7. Greeting Cards

Surprising but true: A greeting card can set you back as much as $10. Rather than a canned card from a greeting company, most people would likely rather you share your own words and thoughts. Consider stocking up on a box of pretty cards that are blank inside. You can then personalize and customize each one for any occasion, whether it’s a birthday, baby shower, or wedding.

8. Bottled Water

While keeping bottled water on hand is convenient, the cost can add up, especially if you have a family. A simple way to spend less at the grocery store each week is to give each person in your household their own reusable water bottle to fill with tap or filtered water. You can then take bottled water (and if you really want to save, all store-bought drinks) off your shopping list. This will not only save money but also reduce plastic waste.

9. Impulse Purchases

Those little purchases you make here and there without thinking can add up. Consider setting a 24 hour (or longer) waiting period for any item you have a sudden urge to buy but really don’t need. You may find that the urge passes. Or, try a “no-spend” week or month where you pause all unnecessary spending for a set time period. This can not only save cash but shed light on things you’re buying but can easily do without.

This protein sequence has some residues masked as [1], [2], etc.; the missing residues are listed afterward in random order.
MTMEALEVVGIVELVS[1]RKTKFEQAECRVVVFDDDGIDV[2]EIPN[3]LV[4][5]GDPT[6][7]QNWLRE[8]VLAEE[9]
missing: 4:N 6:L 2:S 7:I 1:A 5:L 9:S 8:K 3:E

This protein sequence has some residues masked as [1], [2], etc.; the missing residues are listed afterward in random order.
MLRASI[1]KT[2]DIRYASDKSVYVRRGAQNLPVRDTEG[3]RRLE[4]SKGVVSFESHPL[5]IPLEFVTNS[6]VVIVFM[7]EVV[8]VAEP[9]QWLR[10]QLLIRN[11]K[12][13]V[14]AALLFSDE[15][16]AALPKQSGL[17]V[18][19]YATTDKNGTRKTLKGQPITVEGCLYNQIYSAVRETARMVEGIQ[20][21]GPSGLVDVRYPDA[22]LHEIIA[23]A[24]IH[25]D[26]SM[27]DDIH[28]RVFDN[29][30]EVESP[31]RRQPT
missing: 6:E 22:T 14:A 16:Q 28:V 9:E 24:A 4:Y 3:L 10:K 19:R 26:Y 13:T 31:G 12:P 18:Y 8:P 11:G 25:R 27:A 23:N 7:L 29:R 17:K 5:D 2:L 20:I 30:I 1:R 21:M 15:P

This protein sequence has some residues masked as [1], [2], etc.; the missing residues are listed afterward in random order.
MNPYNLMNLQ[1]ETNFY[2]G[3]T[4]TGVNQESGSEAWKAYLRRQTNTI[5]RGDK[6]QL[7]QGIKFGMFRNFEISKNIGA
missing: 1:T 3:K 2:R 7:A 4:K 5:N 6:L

10. Pre-Cut Fruits And Vegetables

Pre-washed and cut produce (and bagged salads) are certainly convenient, but generally cost a lot more than whole fruits and veggies. This is an easy thing to stop buying — prepping produce at home doesn’t take that much time and you may find that your fruits and veggies actually taste fresher.

11. Books

Instead of paying for books, consider getting a (free) library card. This will give you access to countless print, digital, and audiobooks, both at your local library and through partnerships they might have with other libraries and streaming services. This is one of the easiest ways to cut back on spending.

12. Disposable Products

Buying disposable items — like paper plates, plastic cups, napkins, and paper towels — adds up and all of it an unnecessary expense. Consider using real dishware, cloth napkins, and washable cleaning cloths. Your weekly grocery bill (and bags) will get instantly lighter. Avoiding disposable items is also kinder to the environment.

13. Takeout/Delivery

It’s fine to get takeout every once in a while, but if you’re looking to save cash quickly, consider writing off all takeout/delivery for a month (or maybe two). Instead, plan and shop for your meals and do some meal-prepping on the weekend. That way, cooking won’t feel like a chore at the end of a long work day. You’ll end up saving money on food while still eating well.

14. Bank Fees

If your bank charges you monthly maintenance or minimum balance fees, consider switching to a bank that offers free checking and savings accounts. To avoid getting hit with hefty overdraft fees, keep tabs on your balance to ensure you can cover your checks and debits. To avoid ATM fees, plan ahead and stop at an in-network machine before you go out.